Fitzgibbon and Coleman showed great maturity when the game was on the line

Fitzgibbon and Coleman showed great maturity when the game was on the line
Darragh Fitzgibbon celebrates scoring a point. Picture: INPHO/James Crombie

ON Sunday lunchtime at Na Piarsaigh grounds, a 10-minute stroll from the Gaelic Grounds, there was a festival atmosphere to mark the All-Ireland champions’ first game in the Munster series.

The sun was beaming down on the Limerick powerhouse’s fantastic complex, their U12s were having a great battle with Ballincollig, while youngsters from Carrigtwohill and Blarney were there enjoying the ‘hurling fanzone’. 

The Ballincollig and Na Piarsaigh U12 teams before the Limerick v Cork clash.
The Ballincollig and Na Piarsaigh U12 teams before the Limerick v Cork clash.

Spin FM were pumping out the tunes and the vibes were hugely positive from the Shannonsiders.

It was hard to question the locals’ confidence. 

The green machine had razed Waterford in the league final and Cork were putrid for the most part in losing to Tipp. But a week is a long time in sport and league isn't championship.

Both might be clichés but they held up. When the final whistle sounded, Cork were seven-point victors and full value for it.

What was so satisfying was that the Rebels didn’t hide away from the issues that left them miles off the pace against Tipp. John Meyler and his selectors Donal O’Mahony and Fraggie Murphy made sweeping changes to the team.

Some of the calls – leaving out Shane Kingston for the more physical Aidan Walsh and replacing rookie centre-back Tim O’Mahony with Mark Ellis, who hadn’t even been on the bench a week earlier – were bold. Yet there was a logic to their approach, to counter Limerick’s physicality and swarm the middle third.

Peter Casey and Gearoid Hegarty tackle Robert Downey. Picture: INPHO/James Crombie
Peter Casey and Gearoid Hegarty tackle Robert Downey. Picture: INPHO/James Crombie

The players weren’t looking for excuses either. They were slated after the opening round and responded with absolute fire and fury. Speaking to Eoin Cadogan, Anthony Nash and Walsh afterward they admitted they’d left the supporters and themselves down against Tipp and that they had to accept the criticism, however severe.

There was none of this ‘everyone wrote us off’ guff. Cork are an underrated team given they’re pursuing a third Munster title and can harbour real regrets about their last two All-Ireland semi-final losses, but sure so what?

Does it matter where the Rebels are in the pecking order or if the core of the former hurlers in the media don’t fancy them to get back to Croker? Nope.

Cork have the talent to lift Liam McCarthy but will always be doubted until they deliver on the biggest stage. They can’t afford to strut around like they’re kings on the back of one win, however sweet, and will need to bring serious intensity to the Waterford game in two and a half weeks and beyond that to Ennis.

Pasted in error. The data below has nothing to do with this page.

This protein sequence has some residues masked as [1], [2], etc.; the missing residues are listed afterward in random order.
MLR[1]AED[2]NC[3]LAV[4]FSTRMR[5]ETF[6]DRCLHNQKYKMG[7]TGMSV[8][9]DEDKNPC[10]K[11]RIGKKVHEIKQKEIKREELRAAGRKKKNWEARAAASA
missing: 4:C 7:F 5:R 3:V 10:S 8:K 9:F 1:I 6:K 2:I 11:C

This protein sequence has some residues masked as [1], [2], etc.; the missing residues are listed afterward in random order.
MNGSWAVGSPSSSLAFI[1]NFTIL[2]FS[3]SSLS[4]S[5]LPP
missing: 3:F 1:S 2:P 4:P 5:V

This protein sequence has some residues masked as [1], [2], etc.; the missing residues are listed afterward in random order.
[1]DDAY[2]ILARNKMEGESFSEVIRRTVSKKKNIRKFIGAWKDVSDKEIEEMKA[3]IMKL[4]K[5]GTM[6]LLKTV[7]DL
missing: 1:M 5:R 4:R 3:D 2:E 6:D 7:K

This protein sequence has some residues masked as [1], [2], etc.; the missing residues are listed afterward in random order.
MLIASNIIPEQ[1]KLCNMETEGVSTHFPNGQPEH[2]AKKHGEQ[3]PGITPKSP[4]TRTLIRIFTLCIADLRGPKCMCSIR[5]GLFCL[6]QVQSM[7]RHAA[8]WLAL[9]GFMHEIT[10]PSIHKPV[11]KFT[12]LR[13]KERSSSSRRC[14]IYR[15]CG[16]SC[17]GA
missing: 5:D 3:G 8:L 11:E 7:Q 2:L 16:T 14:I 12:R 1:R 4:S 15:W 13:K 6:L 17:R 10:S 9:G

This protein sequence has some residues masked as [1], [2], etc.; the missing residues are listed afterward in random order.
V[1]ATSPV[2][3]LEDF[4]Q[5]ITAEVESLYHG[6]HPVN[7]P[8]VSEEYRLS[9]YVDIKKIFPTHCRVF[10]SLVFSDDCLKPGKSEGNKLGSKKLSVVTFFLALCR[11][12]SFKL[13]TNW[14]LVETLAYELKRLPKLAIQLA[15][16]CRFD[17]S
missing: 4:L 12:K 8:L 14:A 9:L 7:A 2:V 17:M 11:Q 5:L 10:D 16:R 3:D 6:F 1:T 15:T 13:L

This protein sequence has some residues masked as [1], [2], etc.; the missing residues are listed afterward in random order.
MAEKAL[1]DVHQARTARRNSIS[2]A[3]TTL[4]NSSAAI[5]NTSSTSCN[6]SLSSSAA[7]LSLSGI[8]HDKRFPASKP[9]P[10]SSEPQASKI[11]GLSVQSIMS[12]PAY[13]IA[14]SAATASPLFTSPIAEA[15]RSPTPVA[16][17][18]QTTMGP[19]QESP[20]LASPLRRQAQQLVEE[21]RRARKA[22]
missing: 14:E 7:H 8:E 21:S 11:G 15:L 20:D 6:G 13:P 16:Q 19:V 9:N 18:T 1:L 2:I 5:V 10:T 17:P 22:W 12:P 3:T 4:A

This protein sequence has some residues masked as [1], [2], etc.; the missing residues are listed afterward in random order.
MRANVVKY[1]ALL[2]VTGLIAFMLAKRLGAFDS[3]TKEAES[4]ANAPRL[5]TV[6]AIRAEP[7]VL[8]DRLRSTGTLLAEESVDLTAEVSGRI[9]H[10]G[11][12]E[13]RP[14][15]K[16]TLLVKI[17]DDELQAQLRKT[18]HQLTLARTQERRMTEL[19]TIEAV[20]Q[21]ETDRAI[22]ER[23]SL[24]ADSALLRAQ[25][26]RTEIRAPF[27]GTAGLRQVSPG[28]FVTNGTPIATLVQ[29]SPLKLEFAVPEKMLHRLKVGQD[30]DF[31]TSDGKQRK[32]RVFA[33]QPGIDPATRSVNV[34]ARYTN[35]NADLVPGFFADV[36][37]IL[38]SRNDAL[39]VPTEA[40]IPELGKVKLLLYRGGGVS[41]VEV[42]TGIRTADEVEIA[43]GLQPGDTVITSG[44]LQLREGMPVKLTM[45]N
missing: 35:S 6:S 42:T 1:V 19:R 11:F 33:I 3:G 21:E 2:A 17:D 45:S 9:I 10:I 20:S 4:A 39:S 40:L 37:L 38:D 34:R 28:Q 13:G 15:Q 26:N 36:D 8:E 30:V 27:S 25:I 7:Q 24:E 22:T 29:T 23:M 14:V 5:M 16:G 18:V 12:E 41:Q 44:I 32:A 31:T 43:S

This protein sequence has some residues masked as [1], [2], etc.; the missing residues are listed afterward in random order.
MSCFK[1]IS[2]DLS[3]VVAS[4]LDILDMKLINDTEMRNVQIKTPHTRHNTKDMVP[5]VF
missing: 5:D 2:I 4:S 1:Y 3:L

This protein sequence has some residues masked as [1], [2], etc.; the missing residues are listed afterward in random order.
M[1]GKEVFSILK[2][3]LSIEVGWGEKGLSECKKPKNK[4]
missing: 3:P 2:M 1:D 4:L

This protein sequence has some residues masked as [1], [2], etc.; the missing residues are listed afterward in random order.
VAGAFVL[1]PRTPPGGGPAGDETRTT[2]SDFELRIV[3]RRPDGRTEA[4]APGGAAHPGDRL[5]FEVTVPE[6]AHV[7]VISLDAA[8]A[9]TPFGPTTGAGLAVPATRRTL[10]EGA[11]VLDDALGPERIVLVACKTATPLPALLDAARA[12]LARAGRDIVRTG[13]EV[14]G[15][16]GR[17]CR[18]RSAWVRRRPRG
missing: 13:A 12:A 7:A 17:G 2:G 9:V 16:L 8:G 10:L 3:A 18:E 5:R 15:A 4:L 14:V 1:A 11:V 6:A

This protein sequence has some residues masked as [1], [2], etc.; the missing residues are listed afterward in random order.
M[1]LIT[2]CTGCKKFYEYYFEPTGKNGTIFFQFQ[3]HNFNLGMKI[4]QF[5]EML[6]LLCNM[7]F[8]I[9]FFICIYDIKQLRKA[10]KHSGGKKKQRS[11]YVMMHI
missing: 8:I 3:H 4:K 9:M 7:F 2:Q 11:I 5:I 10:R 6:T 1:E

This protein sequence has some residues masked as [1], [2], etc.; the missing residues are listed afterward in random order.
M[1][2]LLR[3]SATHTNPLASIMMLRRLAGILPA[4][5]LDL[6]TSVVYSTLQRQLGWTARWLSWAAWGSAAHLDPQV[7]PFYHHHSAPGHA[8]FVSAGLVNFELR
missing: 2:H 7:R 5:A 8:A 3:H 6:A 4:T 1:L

For these few days though we can savour their excellence on enemy soil. The return of Alan Cadogan to championship action for the first time since August 2017 was wonderful, while Daniel Kearney showed why he was so close to an All-Star last summer.

The leadership of Seamus Harnedy, Bill Cooper and Eoin Cadogan was colossal, while Patrick Horgan – despite hitting seven wides uncharacteristically – proved again why he’s the wristiest forward in the country.

Horgan gets past Mike Casey for the goal. Picture: INPHO/James Crombie
Horgan gets past Mike Casey for the goal. Picture: INPHO/James Crombie

A standout factor from rewatching the game was the maturity Darragh Fitzgibbon and Mark Coleman showed.

Newcomers Niall O’Leary and Robert Downey were fierce solid, Deccie Dalton lobbed over two great scores off the bench, and Luke Meade had a fabulous second half, covering acres of ground and nailing 0-2 as well, but Fitzgibbon and Coleman were genuinely top class.

Coleman was far tighter defensively than he was seven days before and with 10 minutes of normal time Coleman pulled down the sliotar over the head of Tom Morrissey. Heroic stuff as Cork protected the same six-point lead they’d squandered to Limerick last season.

For Fitzgibbon’s late point, though Seamus Harnedy provided the pop pass, it was created by Coleman hounding Cian Lynch on the flank and then picking the ball up with a magical flick. 

Fitzgibbon was everywhere too, getting fouled for three frees, but more tellingly getting the hook in on Lynch as he drove towards the goal in the latter stages.

Niall O'Leary and Darragh Fitzgibbon. Picture: Diarmuid Greene/Sportsfile
Niall O'Leary and Darragh Fitzgibbon. Picture: Diarmuid Greene/Sportsfile

We’d seen in the previous two seasons what devastating attacking threats Fitzgibbon and Coleman are but to cement their status as elite hurlers they need to become more rounded. They were as cool and calm as ever last Sunday but bared their teeth when it mattered.

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